The College of Education & Human Development received a nearly $1.1 million grant over five years to support the education and training of applied behavior analysts (ABAs) in special education school settings through the U.S. Department of Education, Office of Special Education Programs (OSEP). This transformative initiative, known as Project BASE: Behavior Analysts in Special Education, is being spearheaded by college faculty Project Director and Principal Investigator MaryAnn Demchak, Ph.D., BCBA-D, LBA and Co-Investigator Chevonne Sutter, Ph.D., BCBA-D, LBA.
“It is wonderful that OSEP recognized the strength of our master’s degree program and our proposal,” Demchak said. “This funding is highly competitive, and we are so pleased to be awarded funding and to have the opportunity to prepare ABAs who will be qualified to work in school-based, special education settings.”
Over the course of five years, Project BASE aims to prepare a total of 22 scholars who will contribute to the improvement of applied behavior analysis in special education in the state. The program will be divided into two cohorts, with each cohort completing their master's degree programs in 2.5 years. The first cohort comprises 10 ABA scholars, and the second cohort will have 12 ABA scholars. Scholars will earn a Master of Education in Special Education emphasizing applied behavior analysis. The students will receive funding for their entire programs and will be eligible to fulfill their required service obligations upon degree completion.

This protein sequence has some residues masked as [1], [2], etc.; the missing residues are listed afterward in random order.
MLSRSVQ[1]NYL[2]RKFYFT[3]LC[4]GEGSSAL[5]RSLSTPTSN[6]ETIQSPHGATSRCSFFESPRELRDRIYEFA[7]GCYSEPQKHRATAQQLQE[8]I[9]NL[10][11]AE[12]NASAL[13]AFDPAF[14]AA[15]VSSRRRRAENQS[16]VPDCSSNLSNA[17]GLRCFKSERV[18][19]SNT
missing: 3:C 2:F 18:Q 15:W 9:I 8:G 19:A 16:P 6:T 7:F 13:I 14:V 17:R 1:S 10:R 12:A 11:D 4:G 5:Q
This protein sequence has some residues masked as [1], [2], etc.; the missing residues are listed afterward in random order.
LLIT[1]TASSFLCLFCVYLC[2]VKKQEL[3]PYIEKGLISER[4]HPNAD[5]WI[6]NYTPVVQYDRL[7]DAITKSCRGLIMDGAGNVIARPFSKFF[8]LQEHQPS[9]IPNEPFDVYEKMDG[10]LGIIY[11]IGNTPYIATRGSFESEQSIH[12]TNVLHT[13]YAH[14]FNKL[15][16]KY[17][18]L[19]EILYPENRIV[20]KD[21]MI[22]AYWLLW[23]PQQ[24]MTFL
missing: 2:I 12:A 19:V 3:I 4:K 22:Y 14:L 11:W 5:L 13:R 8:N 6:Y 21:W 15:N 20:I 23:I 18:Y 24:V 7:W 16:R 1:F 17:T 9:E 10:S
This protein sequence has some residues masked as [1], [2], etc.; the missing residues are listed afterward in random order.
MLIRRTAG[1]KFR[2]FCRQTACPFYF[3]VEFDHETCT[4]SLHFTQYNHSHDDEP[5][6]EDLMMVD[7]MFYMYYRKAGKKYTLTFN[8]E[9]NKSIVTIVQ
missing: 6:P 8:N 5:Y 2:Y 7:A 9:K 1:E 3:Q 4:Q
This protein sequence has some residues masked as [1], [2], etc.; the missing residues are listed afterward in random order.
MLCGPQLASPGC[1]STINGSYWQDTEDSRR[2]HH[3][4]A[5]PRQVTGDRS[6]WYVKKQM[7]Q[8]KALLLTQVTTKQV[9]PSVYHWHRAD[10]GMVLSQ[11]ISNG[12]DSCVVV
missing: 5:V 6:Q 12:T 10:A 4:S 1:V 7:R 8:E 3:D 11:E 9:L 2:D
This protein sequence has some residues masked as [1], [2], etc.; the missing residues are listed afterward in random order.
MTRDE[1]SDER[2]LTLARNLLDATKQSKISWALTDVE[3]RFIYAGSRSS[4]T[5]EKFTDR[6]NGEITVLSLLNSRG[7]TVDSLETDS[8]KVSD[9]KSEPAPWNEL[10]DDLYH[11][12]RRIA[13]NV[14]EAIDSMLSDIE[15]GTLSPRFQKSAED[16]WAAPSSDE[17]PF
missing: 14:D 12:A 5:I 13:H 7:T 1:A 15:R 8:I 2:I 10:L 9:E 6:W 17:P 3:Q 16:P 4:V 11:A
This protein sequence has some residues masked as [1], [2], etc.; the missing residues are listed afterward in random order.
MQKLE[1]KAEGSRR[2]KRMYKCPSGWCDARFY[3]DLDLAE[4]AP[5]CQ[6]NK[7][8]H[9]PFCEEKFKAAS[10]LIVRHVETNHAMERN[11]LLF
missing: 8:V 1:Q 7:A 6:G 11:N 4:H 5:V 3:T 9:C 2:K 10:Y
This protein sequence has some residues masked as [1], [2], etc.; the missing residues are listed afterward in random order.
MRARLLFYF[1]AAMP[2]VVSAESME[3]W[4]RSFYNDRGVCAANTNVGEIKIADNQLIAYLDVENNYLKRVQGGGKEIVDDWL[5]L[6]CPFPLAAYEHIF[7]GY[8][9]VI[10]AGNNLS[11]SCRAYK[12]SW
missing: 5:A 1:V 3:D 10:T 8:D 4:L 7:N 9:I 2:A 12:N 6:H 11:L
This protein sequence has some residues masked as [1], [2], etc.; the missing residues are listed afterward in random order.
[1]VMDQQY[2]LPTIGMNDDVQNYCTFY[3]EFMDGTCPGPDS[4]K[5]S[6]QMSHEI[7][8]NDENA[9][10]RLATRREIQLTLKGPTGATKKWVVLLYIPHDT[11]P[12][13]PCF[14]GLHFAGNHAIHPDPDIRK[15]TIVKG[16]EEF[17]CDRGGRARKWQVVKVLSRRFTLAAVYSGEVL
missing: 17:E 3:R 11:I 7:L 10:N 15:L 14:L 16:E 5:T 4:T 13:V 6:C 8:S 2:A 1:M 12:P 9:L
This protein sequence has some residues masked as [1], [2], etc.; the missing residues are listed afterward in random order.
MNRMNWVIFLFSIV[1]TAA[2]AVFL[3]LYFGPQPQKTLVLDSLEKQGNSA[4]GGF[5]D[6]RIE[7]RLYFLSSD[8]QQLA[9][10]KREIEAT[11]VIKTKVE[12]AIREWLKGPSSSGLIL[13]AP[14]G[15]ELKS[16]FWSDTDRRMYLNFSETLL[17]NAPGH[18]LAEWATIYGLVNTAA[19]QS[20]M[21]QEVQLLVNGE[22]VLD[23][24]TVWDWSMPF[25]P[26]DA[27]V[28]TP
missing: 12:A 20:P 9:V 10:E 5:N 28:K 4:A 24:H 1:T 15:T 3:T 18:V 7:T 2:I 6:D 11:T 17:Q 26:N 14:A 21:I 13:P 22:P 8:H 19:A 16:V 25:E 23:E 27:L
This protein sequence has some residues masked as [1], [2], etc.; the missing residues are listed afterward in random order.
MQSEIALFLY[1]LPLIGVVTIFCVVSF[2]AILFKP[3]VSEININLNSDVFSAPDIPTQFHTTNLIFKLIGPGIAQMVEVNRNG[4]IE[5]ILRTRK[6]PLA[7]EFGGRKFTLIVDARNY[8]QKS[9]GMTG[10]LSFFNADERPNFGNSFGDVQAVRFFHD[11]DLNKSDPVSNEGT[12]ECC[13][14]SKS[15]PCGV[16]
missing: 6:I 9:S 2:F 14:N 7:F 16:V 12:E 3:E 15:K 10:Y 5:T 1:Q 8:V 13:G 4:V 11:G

"We are excited about this opportunity to have a great impact on our communities," Donald Easton-Brooks, Ph.D., Dean of the College of Education & Human Development, said. "Providing an opportunity to enhance the knowledge of our teachers will elevate students' learning and enrich the learning environment."
The University's Master of Education in Special Education program has an emphasis area that the Association for Behavior Analysis International has verified toward the coursework requirements for eligibility to take the Board Certified Behavior Analyst® (Option 1) examination. Applicants will need to meet additional requirements before they can be deemed eligible to take the examination. These additional requirements include supervised fieldwork hours. Project BASE will provide the required supervision for the necessary fieldwork hours to ensure high-quality experiences in school-based special education settings to prepare ABA scholars for school-based work and be eligible to apply to take the national exam to be a Board Certified Behavior Analyst (BCBA).